Deuterium. Not to be confused with Deuteronomy.
Right, let's dive in. We've got 34 action-packed chapters ahead of us. We start off, however, with three chapters of general smiting, and for some reason things go particularly hard for tall people. For example, Moses and his team kill Og of Bashan, the man with a true king-sized bed, 9 cubits by 4 cubits, which is made of iron.
Og of Bashan's iron bed (or perhaps a smaller version of it).
Moses then preaches a few sermons to the Israelites. They are unlike the modern sermon from a church leader, which goes something like this:
"As I was wandering in the desert this morning looking for any men from Heshbon that we might have forgotten to smite, I saw a vulture perching on a rock. 'Squawk, squawk!' he said to me, and I burst into tears, for it reminded me that we are not allowed to eat vultures. In the words of the poet: In for a penny, in for a pound – It’s Love that makes the world go round! Nowadays, we are faced by many real challenges, such as climate change, the need for more wind turbines in the desert, the demand for gluten-free manna and ethically-sourced quails, and of course an end to smiting people on the grounds of race, colour, religion, sexual orientation, or favourite football team. But God loves us all. There will be coffee on Mount Sion after the service."
Do not smite this man just because of his footballing beliefs.
No, Moses gets straight to the point and reminds people of the ten commandments; also he explains that they are going to attack all the followers of false gods, and smite them. This is not exactly what you might call "muscular Christianity": they weren't Christians at that stage, and anyway muscular Christians don't really smite people.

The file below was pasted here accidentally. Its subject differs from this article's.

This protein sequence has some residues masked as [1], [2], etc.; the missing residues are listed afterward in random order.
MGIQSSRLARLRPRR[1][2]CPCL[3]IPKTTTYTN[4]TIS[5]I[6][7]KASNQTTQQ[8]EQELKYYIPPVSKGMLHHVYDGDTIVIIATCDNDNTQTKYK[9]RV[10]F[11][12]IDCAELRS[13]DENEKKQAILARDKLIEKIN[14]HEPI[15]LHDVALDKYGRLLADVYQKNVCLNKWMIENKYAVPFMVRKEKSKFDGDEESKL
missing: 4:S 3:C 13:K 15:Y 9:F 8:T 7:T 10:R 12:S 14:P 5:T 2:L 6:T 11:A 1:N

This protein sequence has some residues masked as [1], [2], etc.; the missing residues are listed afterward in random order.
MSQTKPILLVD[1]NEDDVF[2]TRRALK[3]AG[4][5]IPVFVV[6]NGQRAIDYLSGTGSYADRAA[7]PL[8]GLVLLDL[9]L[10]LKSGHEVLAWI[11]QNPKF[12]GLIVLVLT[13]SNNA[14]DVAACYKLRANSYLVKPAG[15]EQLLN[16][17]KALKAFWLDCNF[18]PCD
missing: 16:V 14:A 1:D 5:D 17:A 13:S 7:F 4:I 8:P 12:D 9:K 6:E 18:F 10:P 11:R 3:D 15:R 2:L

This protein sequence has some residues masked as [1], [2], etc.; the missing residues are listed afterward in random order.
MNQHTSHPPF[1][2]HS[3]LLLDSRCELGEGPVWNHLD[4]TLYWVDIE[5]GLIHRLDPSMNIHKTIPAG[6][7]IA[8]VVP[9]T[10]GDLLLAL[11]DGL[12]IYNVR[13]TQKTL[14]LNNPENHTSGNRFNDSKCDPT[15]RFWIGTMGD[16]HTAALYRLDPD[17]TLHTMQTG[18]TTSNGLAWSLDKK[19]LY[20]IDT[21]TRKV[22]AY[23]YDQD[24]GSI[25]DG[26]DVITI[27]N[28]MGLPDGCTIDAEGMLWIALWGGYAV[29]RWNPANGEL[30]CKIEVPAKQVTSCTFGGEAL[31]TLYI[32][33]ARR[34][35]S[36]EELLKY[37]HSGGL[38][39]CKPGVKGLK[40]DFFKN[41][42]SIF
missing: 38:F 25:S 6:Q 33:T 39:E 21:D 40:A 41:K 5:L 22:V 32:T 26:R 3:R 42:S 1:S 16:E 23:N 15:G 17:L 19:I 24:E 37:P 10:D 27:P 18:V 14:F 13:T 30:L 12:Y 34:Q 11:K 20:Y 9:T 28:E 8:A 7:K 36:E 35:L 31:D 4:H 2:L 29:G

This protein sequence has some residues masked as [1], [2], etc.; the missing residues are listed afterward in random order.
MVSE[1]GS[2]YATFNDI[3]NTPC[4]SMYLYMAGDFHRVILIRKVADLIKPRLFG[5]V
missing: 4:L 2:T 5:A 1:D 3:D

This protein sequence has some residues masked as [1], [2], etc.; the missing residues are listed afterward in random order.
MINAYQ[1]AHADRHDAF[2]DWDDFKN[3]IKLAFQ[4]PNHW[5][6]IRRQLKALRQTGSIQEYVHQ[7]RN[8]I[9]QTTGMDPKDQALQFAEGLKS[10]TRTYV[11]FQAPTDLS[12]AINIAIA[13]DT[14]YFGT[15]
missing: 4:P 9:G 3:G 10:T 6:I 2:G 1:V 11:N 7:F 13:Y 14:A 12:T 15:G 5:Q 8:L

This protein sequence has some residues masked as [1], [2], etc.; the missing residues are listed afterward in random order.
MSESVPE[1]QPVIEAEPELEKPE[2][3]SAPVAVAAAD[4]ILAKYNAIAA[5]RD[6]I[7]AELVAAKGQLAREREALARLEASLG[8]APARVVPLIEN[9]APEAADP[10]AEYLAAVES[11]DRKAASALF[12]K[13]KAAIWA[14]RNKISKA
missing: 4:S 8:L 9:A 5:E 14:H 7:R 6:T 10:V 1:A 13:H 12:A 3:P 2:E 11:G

Take that, Dawkins minor!
Well, regrettably this is one of the more bloodthirsty bits of the Bible, but in those times it was quite common for people to fight wars against their neighbours. Thank goodness that's all stopped, eh?
Well, I'm fast-forwarding through the next few chapters, which are mostly repeats of earlier teaching (although the text Ye are the children of the Lord your God: ye shall not cut yourselves, nor make any baldness between your eyes for the dead, from Chapter 14, verse 1, would repay further study, especially by anyone who feels temped to make some baldness between their eyes.
They're heading for a land flowing with milk and honey.
By the time we get to the end of the book, Moses is now very old; he hands over the reins to Joshua, gives some blessings, takes a look at the promised land, and dies.
If you have been paying attention, Richard, you will notice that the Bible so far mixes legends (with some underlying historical basis), solid history, and the Mosaic law. Next time, we'll look at Joshua's career.
Mosaic law - lots of pieces that fit together.